Robust antibody responses in 70-80-year-olds 3 weeks after the first or second doses of Pfizer/BioNTech COVID-19 vaccine, United Kingdom, January to February 2021.

Euro Surveill 2021 03;26(12)

Immunisation and Countermeasures Division, National Infection Service, Public Health England, London, United Kingdom.

Sera were collected from 185 adults aged ≥ 70 years in London to evaluate the immune response to COVID-19 vaccines. A single dose of Pfizer/BioNtech vaccine resulted in > 94% seropositivity after 3 weeks in naïve individuals using the Roche Spike antibody assay, while two doses produced very high spike antibody levels, significantly higher than convalescent sera from mild-to-moderate PCR-confirmed adult cases. Our findings support the United Kingdom's approach of prioritising the first dose and delaying the second dose of COVID-19 vaccine.
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http://dx.doi.org/10.2807/1560-7917.ES.2021.26.12.2100329DOI Listing
http://www.ncbi.nlm.nih.gov/pmc/articles/PMC7995559PMC
March 2021

Serological surveillance of SARS-CoV-2: Six-month trends and antibody response in a cohort of public health workers.

J Infect 2021 05 22;82(5):162-169. Epub 2021 Mar 22.

Immunisation and Countermeasures Division, PHE Colindale, National Infection Service, 61 Colindale Avenue, London NW9 5EQ, UK; Paediatric Infectious Diseases Research Group (PIDRG), St. Georges University of London (SGUL), London, UK. Electronic address:

Background: Antibody waning after SARS-CoV-2 infection may result in reduction in long-term immunity following natural infection and vaccination, and is therefore a major public health issue. We undertook prospective serosurveillance in a large cohort of healthy adults from the start of the epidemic in England.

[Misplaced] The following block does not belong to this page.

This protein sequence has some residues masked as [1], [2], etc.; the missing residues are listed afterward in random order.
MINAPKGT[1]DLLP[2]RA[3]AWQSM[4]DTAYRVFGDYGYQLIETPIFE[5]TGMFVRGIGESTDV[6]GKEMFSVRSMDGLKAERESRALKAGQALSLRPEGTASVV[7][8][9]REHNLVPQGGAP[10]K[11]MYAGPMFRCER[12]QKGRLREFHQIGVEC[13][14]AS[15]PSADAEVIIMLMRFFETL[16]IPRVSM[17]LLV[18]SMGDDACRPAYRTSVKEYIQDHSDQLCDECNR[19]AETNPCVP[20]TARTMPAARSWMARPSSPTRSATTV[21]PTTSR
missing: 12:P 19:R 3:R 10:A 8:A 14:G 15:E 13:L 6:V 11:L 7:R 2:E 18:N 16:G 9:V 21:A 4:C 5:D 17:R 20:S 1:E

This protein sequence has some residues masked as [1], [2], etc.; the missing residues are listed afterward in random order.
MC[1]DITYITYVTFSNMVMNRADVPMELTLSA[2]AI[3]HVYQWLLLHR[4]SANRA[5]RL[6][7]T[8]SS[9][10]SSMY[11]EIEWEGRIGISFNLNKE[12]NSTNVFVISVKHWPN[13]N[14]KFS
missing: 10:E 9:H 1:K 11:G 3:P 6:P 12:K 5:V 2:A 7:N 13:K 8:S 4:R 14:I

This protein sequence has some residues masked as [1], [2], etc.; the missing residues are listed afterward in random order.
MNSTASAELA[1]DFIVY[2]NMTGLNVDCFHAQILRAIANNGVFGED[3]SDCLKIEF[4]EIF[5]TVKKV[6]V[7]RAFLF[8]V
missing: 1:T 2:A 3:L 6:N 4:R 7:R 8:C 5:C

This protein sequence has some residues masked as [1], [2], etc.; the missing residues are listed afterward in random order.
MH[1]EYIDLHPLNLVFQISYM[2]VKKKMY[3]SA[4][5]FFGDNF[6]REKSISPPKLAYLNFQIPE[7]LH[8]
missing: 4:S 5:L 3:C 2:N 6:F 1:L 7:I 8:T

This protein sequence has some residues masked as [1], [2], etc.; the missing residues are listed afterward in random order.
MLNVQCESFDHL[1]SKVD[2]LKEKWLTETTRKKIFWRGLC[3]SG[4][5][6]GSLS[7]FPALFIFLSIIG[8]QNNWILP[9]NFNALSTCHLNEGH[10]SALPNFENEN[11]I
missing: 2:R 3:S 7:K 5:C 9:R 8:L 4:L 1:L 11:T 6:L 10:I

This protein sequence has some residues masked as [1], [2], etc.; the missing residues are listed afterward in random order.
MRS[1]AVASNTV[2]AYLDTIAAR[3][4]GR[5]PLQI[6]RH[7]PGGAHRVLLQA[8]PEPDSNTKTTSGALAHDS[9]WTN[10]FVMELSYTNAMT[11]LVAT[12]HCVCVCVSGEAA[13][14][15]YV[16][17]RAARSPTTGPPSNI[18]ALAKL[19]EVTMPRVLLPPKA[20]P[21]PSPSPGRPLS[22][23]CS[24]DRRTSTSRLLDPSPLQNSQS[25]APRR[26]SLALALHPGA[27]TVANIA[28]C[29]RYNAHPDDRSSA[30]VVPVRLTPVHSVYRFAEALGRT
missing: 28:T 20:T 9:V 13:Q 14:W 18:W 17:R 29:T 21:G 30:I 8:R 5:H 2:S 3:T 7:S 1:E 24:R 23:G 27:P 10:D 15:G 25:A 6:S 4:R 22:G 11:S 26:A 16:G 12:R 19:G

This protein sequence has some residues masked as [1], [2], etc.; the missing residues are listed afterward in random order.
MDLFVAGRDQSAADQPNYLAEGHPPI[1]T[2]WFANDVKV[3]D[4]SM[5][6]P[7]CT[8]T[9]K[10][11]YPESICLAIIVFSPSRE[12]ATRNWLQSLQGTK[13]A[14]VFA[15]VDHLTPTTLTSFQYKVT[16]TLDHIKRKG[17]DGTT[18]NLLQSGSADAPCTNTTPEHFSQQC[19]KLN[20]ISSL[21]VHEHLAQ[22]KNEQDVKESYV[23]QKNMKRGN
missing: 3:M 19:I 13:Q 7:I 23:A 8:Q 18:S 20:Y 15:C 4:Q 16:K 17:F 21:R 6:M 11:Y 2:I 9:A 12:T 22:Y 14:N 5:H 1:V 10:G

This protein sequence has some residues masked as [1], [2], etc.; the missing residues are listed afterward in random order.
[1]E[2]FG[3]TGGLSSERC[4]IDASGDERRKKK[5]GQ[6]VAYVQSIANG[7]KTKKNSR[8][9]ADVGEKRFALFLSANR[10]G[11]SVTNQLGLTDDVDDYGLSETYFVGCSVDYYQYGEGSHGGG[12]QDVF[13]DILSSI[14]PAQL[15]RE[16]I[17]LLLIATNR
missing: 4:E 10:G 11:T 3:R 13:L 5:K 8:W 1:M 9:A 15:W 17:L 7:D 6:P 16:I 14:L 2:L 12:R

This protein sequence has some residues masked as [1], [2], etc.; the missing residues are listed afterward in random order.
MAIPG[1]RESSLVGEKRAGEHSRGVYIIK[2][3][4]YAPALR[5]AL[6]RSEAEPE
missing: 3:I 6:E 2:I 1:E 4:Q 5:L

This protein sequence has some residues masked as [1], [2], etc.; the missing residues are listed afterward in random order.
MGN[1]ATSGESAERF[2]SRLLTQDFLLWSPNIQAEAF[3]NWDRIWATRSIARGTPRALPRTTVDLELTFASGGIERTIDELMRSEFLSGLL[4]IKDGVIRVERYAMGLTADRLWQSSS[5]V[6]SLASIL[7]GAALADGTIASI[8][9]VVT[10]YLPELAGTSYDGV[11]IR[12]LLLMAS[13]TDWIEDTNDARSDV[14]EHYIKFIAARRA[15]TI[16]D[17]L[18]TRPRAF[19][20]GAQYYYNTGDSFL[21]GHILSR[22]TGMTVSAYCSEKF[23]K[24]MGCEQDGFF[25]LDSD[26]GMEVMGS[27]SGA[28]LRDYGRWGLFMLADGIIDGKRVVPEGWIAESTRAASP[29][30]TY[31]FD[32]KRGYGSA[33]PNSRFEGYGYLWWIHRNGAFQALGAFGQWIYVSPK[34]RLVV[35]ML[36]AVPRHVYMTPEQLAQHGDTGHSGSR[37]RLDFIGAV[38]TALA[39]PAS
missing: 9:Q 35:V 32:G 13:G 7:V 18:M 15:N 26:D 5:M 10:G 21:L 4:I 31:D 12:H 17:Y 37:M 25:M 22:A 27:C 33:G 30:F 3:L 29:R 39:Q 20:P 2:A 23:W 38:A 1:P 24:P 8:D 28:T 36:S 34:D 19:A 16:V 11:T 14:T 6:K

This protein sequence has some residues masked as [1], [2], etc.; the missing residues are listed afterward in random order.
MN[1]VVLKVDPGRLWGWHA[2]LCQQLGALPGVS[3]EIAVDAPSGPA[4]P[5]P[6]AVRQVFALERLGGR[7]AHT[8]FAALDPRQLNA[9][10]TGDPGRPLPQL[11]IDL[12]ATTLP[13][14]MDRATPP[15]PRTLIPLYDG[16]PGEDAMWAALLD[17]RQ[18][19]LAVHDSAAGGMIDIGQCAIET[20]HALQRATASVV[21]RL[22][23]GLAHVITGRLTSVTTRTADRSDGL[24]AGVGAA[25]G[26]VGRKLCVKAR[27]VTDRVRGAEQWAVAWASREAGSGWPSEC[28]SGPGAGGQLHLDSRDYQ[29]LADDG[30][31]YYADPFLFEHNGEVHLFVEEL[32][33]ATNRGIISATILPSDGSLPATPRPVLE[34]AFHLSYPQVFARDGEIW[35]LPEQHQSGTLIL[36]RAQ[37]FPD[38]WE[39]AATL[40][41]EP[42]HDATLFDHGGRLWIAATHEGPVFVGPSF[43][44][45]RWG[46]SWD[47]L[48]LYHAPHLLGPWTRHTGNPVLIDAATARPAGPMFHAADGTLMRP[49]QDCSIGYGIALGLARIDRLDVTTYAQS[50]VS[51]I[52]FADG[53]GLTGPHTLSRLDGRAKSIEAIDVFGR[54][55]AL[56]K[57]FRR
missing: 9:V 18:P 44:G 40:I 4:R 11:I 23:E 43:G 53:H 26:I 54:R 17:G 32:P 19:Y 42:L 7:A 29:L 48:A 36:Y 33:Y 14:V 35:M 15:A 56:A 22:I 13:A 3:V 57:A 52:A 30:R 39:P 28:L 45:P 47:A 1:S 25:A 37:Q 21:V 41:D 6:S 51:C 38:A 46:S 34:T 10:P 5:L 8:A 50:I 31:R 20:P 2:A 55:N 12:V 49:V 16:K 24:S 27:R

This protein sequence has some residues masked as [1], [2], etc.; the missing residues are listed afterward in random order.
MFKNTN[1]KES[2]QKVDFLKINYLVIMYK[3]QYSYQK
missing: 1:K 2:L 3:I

Methods: Clinical and non-clinical healthcare workers were recruited across three English regions and tested monthly from March to November 2020 for SARS-CoV-2 spike (S) protein and nucleoprotein (N) antibodies using five different immunoassays. In positive individuals, antibody responses and long-term trends were modelled using mixed effects regression.

Findings: In total, 2246 individuals attended 12,247 visits and 264 were seropositive in ≥ 2 assays. Most seroconversions occurred between March and April 2020. The assays showed > 85% agreement for ever-positivity, although this changed markedly over time. Antibodies were detected earlier with Abbott (N) but declined rapidly thereafter. With the EuroImmun (S) and receptor-binding domain (RBD) assays, responses increased for 4 weeks then fell until week 12-16 before stabilising. For Roche (N), responses increased until 8 weeks, stabilised, then declined, but most remained above the positive threshold. For Roche (S), responses continued to climb over the full 24 weeks, with no sero-reversions. Predicted proportions sero-reverting after 52 weeks were 100% for Abbott, 59% (95% credible interval 50-68%) Euroimmun, 41% (30-52%) RBD, 10% (8-14%) Roche (N) < 2% Roche (S).